- Test for efforts to bring stability in disputed oil-rich Niger Delta might fail should Nigerian government refuse to consult local communities about new oil operations.
After examining political and economic implications of Shell Petroleum Development Company (SPDC) departure from Ogoni land, International Crisis Group (ICG) has made recommendations on resuming peaceful oil operations in economically strategic and politically volatile region.
"If handled carefully, this transition could persuade some of Delta's armed groups that non-violence could produce progress on their demands", says François Grignon, Crisis Group's Africa program director.
But if handled poorly, Mr Grignon says it will not only deepen Delta armed revolt, but also "set stage for a new crisis between Ogoni tribe and SPDC's successor oil company."
Nigerian government's 4 June decision to replace Shell's operation in Ogoni land was at first reportedly celebrated by Ogoni as a victory for non-violent struggle and local communities over a multinational oil company.
However, government is said to have immediately announced that concession would be taken over by the Nigerian petroleum development company.
According to SPDC, Ogoni considers government's unilateral engagement of a new operator as a further attempt to deny their stakeholder rights.
Group states that very little has been done either to clean up environmental pollution resulting from over three decades of SPDC operations or to compensate the communities most adversely affected.
Reports show that Nigerian president Umaru Yar'Adua has stated that agreements have been reached on compensation, but Ogoni leaders say issue has not even been discussed.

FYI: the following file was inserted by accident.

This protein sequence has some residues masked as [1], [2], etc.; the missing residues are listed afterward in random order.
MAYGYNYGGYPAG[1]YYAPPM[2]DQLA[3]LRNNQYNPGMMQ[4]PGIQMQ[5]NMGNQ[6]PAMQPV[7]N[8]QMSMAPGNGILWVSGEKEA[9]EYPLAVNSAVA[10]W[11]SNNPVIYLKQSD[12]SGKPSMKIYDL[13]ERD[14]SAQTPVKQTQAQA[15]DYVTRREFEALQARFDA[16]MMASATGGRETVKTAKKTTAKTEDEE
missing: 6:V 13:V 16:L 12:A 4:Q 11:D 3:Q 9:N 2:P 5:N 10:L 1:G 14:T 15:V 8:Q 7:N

ICG further recommends that federal government should take lead in negotiating a tripartite agreement with new oil companies and Ogoni representatives on benchmarks that must be met before operations begin.
It shows that details and modalities for reinvesting a portion of oil revenues in Ogoni land should be included.
"Moreover, it is vital to implement concrete socio-economic measures to revamp basic infrastructure and increase local training and employment, " group adds.
ICG's senior west Africa analyst Nnamdi Obasi, has said, "although Ogoni land produces only a small fraction of Delta oil, environmental effects of oil exploration and production there fuelled armed insurgency."
Obasi added that government must quickly address environmental clean up and compensation for impacted communities and respond to wider issues of political marginalisation and economic deprivation.
ICG is an independent, non-profit, non-governmental organisation covering some 60 crisis-affected countries and territories across four continents, working through field-based analysis and high-level advocacy to prevent and resolve deadly conflict.
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